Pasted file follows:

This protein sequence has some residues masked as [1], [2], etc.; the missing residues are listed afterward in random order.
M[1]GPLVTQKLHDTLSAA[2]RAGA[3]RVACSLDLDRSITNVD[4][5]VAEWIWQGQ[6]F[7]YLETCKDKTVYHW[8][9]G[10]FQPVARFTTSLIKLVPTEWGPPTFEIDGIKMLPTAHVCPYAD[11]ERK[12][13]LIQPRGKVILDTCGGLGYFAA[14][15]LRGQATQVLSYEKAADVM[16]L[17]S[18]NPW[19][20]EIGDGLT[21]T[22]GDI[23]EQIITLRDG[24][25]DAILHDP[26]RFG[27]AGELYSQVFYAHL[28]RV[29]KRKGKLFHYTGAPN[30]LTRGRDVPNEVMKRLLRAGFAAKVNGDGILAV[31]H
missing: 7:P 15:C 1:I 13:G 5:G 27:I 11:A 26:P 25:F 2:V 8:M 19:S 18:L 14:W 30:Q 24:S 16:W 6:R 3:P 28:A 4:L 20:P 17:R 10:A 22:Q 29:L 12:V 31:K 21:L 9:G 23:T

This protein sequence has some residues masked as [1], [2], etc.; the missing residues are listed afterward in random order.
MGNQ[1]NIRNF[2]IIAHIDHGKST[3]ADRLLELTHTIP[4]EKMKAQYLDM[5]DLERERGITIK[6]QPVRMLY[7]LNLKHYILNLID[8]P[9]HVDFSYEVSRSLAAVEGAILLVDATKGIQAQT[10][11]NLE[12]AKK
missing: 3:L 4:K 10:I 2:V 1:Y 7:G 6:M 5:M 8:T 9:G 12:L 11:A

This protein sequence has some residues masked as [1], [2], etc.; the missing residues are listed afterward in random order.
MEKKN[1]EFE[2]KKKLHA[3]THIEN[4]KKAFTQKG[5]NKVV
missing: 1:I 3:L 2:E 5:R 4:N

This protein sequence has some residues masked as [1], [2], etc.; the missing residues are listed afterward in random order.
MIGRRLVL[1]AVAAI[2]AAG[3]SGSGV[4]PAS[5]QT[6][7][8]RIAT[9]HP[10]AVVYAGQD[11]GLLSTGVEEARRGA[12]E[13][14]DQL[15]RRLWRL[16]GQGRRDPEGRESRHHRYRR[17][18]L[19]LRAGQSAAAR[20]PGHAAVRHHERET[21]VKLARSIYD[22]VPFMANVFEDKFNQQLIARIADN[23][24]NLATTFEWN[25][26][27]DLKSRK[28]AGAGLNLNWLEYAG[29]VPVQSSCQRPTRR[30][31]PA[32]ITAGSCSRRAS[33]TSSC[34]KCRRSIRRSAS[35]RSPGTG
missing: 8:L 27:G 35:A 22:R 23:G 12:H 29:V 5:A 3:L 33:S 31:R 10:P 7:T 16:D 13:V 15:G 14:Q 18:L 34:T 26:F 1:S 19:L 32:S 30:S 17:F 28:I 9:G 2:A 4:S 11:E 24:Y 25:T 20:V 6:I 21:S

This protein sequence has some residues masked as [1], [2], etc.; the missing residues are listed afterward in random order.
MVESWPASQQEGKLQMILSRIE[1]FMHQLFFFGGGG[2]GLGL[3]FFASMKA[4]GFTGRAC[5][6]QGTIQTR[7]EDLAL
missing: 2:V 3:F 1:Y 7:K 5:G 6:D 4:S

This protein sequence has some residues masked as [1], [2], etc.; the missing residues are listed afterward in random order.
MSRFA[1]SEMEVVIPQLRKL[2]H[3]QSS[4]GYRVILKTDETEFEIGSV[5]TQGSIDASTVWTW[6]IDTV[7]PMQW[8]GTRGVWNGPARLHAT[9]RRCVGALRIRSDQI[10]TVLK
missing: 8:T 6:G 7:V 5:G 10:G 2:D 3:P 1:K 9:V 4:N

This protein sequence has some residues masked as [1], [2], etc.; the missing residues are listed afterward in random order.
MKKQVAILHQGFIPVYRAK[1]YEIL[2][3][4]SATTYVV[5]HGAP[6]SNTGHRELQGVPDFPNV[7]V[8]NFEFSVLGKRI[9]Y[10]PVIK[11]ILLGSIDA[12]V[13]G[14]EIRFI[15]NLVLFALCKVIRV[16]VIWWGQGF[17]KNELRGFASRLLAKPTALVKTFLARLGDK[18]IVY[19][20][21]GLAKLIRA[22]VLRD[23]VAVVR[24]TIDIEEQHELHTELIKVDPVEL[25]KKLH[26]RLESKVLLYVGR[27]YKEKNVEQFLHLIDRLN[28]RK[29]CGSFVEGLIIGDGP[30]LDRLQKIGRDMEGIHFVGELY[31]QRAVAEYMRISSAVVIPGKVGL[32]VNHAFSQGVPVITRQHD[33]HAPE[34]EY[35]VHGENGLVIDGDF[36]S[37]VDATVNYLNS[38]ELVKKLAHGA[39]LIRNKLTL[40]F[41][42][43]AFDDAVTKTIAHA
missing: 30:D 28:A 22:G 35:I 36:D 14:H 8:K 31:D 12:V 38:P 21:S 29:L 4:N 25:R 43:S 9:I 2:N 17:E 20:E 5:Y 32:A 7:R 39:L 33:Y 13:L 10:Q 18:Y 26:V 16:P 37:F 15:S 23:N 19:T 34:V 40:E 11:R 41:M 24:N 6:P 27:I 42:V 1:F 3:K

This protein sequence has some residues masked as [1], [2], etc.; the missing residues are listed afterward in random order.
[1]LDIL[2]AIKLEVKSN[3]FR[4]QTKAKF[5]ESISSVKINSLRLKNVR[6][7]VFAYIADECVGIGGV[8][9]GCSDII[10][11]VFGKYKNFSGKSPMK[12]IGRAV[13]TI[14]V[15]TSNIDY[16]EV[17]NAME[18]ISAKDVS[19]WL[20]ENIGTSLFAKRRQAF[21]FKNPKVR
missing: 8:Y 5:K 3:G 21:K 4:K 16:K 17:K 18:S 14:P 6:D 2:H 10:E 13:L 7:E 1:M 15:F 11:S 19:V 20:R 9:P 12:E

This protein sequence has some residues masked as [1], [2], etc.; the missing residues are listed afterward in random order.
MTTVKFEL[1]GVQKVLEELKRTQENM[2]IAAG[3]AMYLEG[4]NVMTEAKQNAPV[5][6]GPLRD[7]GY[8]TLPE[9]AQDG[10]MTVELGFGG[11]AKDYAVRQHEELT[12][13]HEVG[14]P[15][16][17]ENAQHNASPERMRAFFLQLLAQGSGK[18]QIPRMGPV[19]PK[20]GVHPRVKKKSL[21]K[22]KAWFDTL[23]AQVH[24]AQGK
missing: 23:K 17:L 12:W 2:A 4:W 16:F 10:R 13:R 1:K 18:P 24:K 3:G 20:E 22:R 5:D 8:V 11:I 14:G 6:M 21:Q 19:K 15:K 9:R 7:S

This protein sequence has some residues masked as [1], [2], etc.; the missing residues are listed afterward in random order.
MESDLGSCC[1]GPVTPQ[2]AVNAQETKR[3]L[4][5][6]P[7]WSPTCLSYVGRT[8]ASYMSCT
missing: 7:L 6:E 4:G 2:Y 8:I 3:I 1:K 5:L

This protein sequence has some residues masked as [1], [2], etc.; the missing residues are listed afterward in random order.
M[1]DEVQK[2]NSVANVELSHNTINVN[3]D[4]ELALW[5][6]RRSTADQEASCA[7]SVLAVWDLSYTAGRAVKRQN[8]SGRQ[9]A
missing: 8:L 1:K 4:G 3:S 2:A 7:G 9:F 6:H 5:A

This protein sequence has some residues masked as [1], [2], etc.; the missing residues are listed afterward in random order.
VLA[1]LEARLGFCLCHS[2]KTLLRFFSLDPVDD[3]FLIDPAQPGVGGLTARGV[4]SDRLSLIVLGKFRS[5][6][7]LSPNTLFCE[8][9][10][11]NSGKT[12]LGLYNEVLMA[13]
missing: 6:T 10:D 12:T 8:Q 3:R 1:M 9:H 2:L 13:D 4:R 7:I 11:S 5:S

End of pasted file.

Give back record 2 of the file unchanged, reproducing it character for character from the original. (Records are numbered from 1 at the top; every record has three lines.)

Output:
This protein sequence has some residues masked as [1], [2], etc.; the missing residues are listed afterward in random order.
MGNQ[1]NIRNF[2]IIAHIDHGKST[3]ADRLLELTHTIP[4]EKMKAQYLDM[5]DLERERGITIK[6]QPVRMLY[7]LNLKHYILNLID[8]P[9]HVDFSYEVSRSLAAVEGAILLVDATKGIQAQT[10][11]NLE[12]AKK
missing: 3:L 4:K 10:I 2:V 1:Y 7:G 6:M 5:M 8:T 9:G 12:L 11:A